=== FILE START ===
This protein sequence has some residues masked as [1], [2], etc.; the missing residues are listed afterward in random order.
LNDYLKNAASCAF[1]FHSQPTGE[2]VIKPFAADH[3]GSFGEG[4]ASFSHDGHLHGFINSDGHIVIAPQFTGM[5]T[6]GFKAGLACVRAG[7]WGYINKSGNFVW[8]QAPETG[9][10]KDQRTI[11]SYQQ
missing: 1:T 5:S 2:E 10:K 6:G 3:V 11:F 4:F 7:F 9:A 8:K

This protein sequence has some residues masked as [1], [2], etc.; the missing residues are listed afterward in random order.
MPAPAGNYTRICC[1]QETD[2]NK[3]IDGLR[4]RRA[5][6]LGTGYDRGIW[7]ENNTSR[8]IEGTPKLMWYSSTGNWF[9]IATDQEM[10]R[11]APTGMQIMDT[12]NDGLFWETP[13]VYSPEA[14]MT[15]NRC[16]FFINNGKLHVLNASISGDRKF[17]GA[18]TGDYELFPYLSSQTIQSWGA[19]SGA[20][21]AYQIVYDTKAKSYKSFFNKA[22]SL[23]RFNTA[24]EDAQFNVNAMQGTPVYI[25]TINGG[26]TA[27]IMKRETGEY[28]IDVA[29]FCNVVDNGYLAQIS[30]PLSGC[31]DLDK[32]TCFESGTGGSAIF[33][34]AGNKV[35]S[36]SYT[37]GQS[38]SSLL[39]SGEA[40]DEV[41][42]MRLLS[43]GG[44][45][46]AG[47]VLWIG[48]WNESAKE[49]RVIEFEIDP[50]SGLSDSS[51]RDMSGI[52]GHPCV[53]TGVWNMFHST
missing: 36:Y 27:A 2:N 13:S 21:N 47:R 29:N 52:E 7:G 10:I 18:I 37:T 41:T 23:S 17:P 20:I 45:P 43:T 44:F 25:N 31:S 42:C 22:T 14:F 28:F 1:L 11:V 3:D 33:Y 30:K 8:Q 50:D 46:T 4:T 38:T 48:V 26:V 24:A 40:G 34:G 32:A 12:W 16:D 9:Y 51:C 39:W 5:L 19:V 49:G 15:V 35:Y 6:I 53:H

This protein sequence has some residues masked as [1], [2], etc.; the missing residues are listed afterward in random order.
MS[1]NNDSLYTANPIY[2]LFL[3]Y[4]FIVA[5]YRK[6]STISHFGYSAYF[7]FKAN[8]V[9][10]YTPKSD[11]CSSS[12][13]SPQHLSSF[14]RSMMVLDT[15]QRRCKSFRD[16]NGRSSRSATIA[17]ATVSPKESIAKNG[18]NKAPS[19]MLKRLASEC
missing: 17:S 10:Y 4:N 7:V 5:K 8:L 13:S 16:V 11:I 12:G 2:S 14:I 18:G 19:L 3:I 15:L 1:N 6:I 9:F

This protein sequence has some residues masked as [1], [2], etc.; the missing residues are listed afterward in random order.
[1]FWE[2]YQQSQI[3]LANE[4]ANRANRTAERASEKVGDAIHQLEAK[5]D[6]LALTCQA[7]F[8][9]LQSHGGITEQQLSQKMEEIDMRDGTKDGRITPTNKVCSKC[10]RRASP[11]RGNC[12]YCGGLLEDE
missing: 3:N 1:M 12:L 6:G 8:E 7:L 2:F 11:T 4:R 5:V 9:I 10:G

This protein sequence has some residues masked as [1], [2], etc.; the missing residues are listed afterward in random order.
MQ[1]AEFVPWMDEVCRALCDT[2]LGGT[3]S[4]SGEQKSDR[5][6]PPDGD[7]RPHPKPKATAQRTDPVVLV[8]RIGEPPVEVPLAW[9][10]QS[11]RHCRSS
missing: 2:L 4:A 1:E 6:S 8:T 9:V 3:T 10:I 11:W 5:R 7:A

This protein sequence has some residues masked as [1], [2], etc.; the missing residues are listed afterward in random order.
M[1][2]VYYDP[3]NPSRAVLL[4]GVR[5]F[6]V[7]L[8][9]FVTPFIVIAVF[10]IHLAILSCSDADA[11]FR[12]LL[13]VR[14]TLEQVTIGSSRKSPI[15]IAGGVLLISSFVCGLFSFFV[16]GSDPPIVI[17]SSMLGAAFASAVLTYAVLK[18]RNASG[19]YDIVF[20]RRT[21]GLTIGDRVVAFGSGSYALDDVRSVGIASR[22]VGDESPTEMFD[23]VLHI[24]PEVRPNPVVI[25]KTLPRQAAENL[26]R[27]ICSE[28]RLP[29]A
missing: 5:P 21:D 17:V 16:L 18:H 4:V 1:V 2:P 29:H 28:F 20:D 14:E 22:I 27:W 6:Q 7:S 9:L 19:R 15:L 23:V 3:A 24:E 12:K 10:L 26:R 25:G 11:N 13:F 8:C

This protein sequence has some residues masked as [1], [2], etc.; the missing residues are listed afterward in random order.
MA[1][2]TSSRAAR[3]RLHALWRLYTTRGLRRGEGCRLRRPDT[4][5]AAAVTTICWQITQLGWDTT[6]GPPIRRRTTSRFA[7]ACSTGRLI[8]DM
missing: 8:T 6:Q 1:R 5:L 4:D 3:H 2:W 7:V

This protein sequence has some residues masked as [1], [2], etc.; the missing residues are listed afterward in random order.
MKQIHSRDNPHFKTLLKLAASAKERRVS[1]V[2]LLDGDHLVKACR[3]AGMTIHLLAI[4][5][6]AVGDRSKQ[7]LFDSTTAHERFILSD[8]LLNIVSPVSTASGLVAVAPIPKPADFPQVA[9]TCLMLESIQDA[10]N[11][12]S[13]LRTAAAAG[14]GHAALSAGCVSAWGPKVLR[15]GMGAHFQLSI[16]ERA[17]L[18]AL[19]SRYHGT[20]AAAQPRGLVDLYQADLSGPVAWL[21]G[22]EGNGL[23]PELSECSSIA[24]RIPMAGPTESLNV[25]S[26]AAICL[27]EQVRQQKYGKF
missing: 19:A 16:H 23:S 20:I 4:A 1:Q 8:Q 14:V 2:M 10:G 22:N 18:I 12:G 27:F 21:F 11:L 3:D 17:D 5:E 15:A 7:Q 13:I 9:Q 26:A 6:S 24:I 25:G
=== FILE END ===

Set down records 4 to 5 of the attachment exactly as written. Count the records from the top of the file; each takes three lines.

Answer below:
This protein sequence has some residues masked as [1], [2], etc.; the missing residues are listed afterward in random order.
[1]FWE[2]YQQSQI[3]LANE[4]ANRANRTAERASEKVGDAIHQLEAK[5]D[6]LALTCQA[7]F[8][9]LQSHGGITEQQLSQKMEEIDMRDGTKDGRITPTNKVCSKC[10]RRASP[11]RGNC[12]YCGGLLEDE
missing: 3:N 1:M 12:L 6:G 8:E 7:L 2:F 11:T 4:R 5:V 9:I 10:G

This protein sequence has some residues masked as [1], [2], etc.; the missing residues are listed afterward in random order.
MQ[1]AEFVPWMDEVCRALCDT[2]LGGT[3]S[4]SGEQKSDR[5][6]PPDGD[7]RPHPKPKATAQRTDPVVLV[8]RIGEPPVEVPLAW[9][10]QS[11]RHCRSS
missing: 2:L 4:A 1:E 6:S 8:T 9:V 3:T 10:I 11:W 5:R 7:A